Still Smokin'

In an effort to make back issues of the Nicotine Theological Journal available on-line, readers may be interested to see that volume one of the journal glorified newsletter has been added to our page of back issues. (Please beware that the PDF versions will not capture the original layout in WordPerfect.) To tempt readers to take a gander, here is an excerpt from the lead article, “Calvinism, Ethnicity, and Smoke,” from issue number 2.

Old School Presbyterians who grew up within or on the edges of American evangelicalism — we write autobiographically — generally came to regard the Christian Reformed Church with awe for her robust expressions of Reformed piety. To be sure, Dutch-American Calvinists were never completely spared the piety of fundamentalism. But it was always a fundamentalism with a difference. While they may have frowned on such worldly amusements as card-playing or the theater or the dance hall, they continued to drink and smoke. “Sin came from the heart, not the environment,” they generally insisted, and they were usually right. So when you walked into the Calvin College coffee shop twenty years ago, it was not coffee that you smelled, but the pervasive scent of burning tobacco. Then there was the habit of the elders of the Wheaton CRC who smoked on the church lawn after Sunday morning worship, conveniently applying a jolt of nicotine to bus loads of stunned evangelical college students who were returning from church and knew next to nothing about Dutch ways, let alone Calvinism.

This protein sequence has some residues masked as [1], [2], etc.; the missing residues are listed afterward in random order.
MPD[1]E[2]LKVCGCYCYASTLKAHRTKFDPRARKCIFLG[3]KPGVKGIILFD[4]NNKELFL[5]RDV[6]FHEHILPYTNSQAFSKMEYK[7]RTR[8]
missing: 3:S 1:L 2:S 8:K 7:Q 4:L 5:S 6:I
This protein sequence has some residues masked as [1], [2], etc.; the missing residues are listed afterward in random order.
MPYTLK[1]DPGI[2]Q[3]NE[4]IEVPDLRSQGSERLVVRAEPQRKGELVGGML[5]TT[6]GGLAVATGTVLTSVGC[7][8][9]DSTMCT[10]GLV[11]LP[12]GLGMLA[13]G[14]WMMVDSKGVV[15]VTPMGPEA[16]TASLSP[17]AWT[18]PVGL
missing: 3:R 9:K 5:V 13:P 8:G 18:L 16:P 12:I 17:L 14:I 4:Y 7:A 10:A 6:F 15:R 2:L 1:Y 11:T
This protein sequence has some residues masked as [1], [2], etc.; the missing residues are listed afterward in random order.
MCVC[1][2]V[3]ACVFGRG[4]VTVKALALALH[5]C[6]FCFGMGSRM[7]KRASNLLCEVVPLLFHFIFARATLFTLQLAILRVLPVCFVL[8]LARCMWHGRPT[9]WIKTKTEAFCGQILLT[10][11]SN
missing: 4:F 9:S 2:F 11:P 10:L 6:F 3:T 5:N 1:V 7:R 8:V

This brazen dismissal of artificial morality seemed so, well, healthy. For between puffs these elders could readily produce sound and sophisticated theological arguments on Christian liberty, the true nature of Christian virtue, and serving God in all walks of life. Yes, healthy, and more than a bit intimidating. Mark Noll well described the shock of seeing professing Christians smoke for the first time in his life, when he traveled to Calvin College as a Wheaton basketball player for his team’s annual “ritualistic slaughter.”